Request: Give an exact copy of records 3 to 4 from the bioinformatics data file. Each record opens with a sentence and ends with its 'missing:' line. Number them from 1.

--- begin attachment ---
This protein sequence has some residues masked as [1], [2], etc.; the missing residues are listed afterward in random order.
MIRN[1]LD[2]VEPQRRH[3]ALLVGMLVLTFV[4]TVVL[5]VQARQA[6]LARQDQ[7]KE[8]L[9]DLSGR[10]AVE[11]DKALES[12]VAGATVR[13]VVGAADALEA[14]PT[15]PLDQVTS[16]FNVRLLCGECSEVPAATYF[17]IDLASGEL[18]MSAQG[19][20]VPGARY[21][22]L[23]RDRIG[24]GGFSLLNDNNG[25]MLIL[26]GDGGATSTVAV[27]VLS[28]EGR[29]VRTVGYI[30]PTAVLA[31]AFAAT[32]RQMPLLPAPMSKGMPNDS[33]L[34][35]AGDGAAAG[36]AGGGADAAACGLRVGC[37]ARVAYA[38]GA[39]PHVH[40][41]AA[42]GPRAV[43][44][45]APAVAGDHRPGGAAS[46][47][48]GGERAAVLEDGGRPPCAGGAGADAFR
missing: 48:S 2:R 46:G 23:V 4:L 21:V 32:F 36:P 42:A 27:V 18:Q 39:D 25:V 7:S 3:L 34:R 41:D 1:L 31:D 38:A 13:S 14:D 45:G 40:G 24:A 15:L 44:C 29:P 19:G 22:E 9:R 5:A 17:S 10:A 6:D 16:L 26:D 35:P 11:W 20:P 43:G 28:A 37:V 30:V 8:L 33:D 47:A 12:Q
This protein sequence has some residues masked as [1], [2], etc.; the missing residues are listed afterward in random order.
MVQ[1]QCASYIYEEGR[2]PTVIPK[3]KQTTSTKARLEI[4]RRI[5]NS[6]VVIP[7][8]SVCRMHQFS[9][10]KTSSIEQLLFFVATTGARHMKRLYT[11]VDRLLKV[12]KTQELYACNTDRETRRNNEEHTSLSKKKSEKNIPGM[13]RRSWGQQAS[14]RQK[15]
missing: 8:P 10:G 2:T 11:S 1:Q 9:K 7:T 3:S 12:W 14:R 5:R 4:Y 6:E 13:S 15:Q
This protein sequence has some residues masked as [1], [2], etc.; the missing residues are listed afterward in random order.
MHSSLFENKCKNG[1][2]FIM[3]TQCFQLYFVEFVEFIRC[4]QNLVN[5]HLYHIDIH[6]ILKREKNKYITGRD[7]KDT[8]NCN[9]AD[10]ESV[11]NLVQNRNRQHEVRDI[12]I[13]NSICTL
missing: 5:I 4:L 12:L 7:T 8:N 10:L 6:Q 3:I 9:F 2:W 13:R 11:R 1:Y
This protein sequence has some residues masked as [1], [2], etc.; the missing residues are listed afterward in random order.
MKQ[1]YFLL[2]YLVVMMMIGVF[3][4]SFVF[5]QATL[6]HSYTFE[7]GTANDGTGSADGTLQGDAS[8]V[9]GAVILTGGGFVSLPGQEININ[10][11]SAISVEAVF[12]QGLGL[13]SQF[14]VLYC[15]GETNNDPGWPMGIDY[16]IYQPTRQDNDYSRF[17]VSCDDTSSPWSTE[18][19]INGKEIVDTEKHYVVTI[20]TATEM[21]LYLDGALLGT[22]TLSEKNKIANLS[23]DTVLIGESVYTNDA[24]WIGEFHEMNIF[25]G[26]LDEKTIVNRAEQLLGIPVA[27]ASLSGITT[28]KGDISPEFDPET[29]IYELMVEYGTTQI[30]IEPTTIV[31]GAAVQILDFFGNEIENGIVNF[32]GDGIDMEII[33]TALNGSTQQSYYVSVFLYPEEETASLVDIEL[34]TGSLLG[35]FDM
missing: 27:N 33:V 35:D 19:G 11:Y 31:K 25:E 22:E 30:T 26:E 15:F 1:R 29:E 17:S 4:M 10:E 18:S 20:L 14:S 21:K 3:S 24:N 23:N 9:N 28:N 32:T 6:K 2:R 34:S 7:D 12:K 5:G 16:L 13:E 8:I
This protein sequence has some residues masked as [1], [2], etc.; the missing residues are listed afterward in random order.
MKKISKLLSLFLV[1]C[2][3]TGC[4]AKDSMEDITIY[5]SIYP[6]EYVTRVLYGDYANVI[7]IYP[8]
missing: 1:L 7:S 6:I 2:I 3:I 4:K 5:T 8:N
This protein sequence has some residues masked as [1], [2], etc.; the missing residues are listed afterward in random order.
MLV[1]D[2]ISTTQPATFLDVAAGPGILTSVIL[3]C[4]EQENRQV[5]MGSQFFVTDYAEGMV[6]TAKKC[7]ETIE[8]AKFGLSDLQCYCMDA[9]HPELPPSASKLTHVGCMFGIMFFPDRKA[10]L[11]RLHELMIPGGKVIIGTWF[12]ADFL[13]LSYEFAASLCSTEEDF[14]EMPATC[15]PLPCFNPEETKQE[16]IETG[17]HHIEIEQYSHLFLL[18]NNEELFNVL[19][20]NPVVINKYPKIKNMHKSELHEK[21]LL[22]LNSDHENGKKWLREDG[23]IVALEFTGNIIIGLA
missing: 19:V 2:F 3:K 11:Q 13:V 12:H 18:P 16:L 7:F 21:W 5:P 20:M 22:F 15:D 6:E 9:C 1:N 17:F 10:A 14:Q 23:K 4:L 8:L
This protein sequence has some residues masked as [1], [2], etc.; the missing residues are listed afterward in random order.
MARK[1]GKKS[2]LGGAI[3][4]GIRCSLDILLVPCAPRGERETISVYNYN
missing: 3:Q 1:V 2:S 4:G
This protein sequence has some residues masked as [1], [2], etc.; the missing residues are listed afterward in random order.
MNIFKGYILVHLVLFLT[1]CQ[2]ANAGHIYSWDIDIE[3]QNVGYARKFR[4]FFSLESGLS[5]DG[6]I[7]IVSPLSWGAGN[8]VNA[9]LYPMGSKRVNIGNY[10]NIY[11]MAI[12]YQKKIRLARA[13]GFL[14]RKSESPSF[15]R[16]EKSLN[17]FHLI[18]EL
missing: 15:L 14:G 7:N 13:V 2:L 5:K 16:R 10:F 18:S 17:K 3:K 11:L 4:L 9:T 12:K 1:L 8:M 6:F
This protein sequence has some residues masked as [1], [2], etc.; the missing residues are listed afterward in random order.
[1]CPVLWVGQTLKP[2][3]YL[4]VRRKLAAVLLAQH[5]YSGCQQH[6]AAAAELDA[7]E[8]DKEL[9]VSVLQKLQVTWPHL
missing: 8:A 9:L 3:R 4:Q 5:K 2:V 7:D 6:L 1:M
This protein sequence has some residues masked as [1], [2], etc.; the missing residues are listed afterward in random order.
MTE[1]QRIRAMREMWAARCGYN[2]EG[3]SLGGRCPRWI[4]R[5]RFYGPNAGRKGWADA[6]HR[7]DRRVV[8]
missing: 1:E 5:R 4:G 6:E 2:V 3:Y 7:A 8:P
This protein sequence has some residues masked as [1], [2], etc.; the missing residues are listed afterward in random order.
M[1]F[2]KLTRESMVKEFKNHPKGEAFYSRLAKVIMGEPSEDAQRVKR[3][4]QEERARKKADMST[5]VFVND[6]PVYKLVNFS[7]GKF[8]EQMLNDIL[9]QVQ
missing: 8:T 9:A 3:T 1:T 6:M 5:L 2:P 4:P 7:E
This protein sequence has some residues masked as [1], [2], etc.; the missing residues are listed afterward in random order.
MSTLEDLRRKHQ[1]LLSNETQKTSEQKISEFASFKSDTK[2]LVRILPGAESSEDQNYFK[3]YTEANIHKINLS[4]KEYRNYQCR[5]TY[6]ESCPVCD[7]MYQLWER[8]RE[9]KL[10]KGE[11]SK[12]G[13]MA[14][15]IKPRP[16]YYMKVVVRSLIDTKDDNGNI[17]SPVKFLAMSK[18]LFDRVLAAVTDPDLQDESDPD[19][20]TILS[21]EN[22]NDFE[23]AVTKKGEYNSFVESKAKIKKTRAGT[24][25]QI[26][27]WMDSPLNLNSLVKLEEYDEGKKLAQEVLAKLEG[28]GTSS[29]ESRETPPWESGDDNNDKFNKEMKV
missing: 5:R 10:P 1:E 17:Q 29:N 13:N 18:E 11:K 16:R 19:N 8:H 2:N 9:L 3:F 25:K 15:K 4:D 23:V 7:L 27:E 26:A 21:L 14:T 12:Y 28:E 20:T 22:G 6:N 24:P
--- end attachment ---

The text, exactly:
This protein sequence has some residues masked as [1], [2], etc.; the missing residues are listed afterward in random order.
MHSSLFENKCKNG[1][2]FIM[3]TQCFQLYFVEFVEFIRC[4]QNLVN[5]HLYHIDIH[6]ILKREKNKYITGRD[7]KDT[8]NCN[9]AD[10]ESV[11]NLVQNRNRQHEVRDI[12]I[13]NSICTL
missing: 5:I 4:L 12:L 7:T 8:N 10:L 6:Q 3:I 9:F 2:W 13:R 11:R 1:Y
This protein sequence has some residues masked as [1], [2], etc.; the missing residues are listed afterward in random order.
MKQ[1]YFLL[2]YLVVMMMIGVF[3][4]SFVF[5]QATL[6]HSYTFE[7]GTANDGTGSADGTLQGDAS[8]V[9]GAVILTGGGFVSLPGQEININ[10][11]SAISVEAVF[12]QGLGL[13]SQF[14]VLYC[15]GETNNDPGWPMGIDY[16]IYQPTRQDNDYSRF[17]VSCDDTSSPWSTE[18][19]INGKEIVDTEKHYVVTI[20]TATEM[21]LYLDGALLGT[22]TLSEKNKIANLS[23]DTVLIGESVYTNDA[24]WIGEFHEMNIF[25]G[26]LDEKTIVNRAEQLLGIPVA[27]ASLSGITT[28]KGDISPEFDPET[29]IYELMVEYGTTQI[30]IEPTTIV[31]GAAVQILDFFGNEIENGIVNF[32]GDGIDMEII[33]TALNGSTQQSYYVSVFLYPEEETASLVDIEL[34]TGSLLG[35]FDM
missing: 27:N 33:V 35:D 19:G 11:Y 31:K 25:E 22:E 30:T 26:E 15:F 1:R 29:E 17:S 4:M 10:E 18:S 20:L 14:S 21:K 3:S 24:N 23:N 9:N 28:N 32:T 6:K 2:R 34:S 7:D 12:K 5:G 16:L 13:E 8:I